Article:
608-783-7550 ext 19 - Onalaska campus or
            608-781-6234 - La Crosse campus
            fax 608-783-8058
            brgray@...
            *****************************************************************


            |---------+---------------------------->
            | | "Edzer J. |
            | | Pebesma" |
            | | <e.pebesma@geog.u|
            | | u.nl> |
            | | Sent by: |
            | | ai-geostats-list@|
            | | unil.ch |
            | | |
            | | |
            | | 11/28/2003 09:44 |
            | | AM |
            | | Please respond to|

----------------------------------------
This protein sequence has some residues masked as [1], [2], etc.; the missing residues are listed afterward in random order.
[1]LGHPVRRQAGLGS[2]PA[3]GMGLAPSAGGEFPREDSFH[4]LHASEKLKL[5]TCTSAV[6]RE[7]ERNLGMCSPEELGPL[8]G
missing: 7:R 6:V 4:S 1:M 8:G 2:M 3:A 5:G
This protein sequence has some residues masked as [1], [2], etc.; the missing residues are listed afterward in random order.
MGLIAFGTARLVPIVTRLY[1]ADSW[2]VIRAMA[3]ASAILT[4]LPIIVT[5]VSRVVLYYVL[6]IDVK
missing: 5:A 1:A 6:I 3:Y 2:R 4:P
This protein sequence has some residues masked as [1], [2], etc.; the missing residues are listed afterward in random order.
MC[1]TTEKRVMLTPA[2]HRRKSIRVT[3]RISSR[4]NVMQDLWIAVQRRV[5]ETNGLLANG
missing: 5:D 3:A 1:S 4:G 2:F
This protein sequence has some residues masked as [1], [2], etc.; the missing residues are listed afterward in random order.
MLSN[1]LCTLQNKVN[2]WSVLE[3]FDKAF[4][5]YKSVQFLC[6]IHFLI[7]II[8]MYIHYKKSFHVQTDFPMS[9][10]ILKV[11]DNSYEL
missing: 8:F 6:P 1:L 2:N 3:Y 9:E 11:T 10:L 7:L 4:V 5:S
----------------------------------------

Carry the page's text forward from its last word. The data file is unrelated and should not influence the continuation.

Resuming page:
| | "Edzer J. |
            | | Pebesma" |
            | | |
            |---------+---------------------------->
            >--------------------------------------------------------------------------------------------------------------|
            | |
            | To: Marcelo Alexandre Bruno <marcelo2lei@...> |
            | cc: ai-geostats@... |
            | Subject: Re: AI-GEOSTATS: About gstat and binomial negative family data |
            >--------------------------------------------------------------------------------------------------------------|




            Marcelo Alexandre Bruno wrote:

            >Whats wrong? Someone could help me?
            >
            I don't know if something is wrong. Maybe your data don't exhibit
            much spatial correlation, maybe they are so skew that without
            transformation you just don't see any in sample variograms.